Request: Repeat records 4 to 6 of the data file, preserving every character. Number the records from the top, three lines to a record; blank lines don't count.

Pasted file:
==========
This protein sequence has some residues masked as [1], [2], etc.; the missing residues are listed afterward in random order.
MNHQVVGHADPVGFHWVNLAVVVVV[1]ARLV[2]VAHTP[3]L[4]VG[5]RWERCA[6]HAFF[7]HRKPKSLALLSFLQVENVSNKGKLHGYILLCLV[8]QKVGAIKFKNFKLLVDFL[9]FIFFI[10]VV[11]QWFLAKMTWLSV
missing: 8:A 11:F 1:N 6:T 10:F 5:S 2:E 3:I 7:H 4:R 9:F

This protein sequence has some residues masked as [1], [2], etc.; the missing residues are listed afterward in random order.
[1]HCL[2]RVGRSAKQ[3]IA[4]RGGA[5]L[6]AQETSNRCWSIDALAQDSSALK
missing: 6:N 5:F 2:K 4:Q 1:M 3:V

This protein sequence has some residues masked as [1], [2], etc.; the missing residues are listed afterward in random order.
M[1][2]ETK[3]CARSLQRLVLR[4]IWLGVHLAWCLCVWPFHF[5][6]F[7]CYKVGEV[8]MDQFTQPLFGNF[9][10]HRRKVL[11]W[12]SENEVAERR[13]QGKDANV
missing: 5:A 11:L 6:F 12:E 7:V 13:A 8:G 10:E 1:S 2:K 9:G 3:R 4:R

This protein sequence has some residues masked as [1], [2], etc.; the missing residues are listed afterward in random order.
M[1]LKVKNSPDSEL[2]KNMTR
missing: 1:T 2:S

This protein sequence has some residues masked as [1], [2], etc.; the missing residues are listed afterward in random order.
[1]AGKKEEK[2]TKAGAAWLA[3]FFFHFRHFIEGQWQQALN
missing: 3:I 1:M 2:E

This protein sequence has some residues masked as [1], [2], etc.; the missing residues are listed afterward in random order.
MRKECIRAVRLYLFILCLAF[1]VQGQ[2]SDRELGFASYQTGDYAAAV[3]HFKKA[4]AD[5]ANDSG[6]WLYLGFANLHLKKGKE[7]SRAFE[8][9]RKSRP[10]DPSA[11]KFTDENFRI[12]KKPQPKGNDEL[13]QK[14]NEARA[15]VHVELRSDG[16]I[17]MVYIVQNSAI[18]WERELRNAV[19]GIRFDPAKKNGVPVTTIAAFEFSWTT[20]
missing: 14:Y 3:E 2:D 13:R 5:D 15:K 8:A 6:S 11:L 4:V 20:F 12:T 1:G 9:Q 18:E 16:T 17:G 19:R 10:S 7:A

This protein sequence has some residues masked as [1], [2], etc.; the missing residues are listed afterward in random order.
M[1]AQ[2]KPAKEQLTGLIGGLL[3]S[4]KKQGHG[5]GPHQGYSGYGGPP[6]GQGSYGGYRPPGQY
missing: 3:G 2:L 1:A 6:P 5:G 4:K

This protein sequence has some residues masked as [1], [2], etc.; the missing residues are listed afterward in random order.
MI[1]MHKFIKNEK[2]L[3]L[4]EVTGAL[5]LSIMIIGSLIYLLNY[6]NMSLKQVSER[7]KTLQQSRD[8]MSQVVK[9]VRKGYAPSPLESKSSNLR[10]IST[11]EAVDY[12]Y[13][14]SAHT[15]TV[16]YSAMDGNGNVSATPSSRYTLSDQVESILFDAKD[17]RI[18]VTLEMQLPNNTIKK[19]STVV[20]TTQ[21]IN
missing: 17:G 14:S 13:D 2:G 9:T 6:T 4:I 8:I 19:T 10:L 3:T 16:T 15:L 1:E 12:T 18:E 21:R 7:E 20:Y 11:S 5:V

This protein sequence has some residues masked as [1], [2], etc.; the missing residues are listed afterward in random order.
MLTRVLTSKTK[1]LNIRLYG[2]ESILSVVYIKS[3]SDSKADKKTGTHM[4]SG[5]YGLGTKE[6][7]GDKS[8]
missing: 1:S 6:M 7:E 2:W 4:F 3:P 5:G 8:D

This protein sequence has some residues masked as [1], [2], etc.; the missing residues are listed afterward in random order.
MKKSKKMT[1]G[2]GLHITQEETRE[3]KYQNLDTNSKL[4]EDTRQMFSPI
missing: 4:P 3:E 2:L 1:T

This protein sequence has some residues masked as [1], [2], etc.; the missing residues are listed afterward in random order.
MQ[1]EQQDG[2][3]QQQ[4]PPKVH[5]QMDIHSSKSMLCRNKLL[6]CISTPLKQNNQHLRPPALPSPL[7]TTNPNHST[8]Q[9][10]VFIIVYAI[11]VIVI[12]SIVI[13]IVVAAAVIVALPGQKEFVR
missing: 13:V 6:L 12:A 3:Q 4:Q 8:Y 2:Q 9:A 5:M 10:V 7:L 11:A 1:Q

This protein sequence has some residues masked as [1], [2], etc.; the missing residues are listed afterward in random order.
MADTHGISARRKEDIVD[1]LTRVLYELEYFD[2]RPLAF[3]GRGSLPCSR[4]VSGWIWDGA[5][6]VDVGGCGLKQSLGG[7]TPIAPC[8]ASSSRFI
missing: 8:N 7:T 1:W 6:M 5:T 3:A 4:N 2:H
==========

This protein sequence has some residues masked as [1], [2], etc.; the missing residues are listed afterward in random order.
M[1]LKVKNSPDSEL[2]KNMTR
missing: 1:T 2:S

This protein sequence has some residues masked as [1], [2], etc.; the missing residues are listed afterward in random order.
[1]AGKKEEK[2]TKAGAAWLA[3]FFFHFRHFIEGQWQQALN
missing: 3:I 1:M 2:E

This protein sequence has some residues masked as [1], [2], etc.; the missing residues are listed afterward in random order.
MRKECIRAVRLYLFILCLAF[1]VQGQ[2]SDRELGFASYQTGDYAAAV[3]HFKKA[4]AD[5]ANDSG[6]WLYLGFANLHLKKGKE[7]SRAFE[8][9]RKSRP[10]DPSA[11]KFTDENFRI[12]KKPQPKGNDEL[13]QK[14]NEARA[15]VHVELRSDG[16]I[17]MVYIVQNSAI[18]WERELRNAV[19]GIRFDPAKKNGVPVTTIAAFEFSWTT[20]
missing: 14:Y 3:E 2:D 13:R 5:D 15:K 8:A 6:S 11:L 4:V 20:F 12:T 1:G 9:Q 18:E 16:T 17:G 19:R 10:S 7:A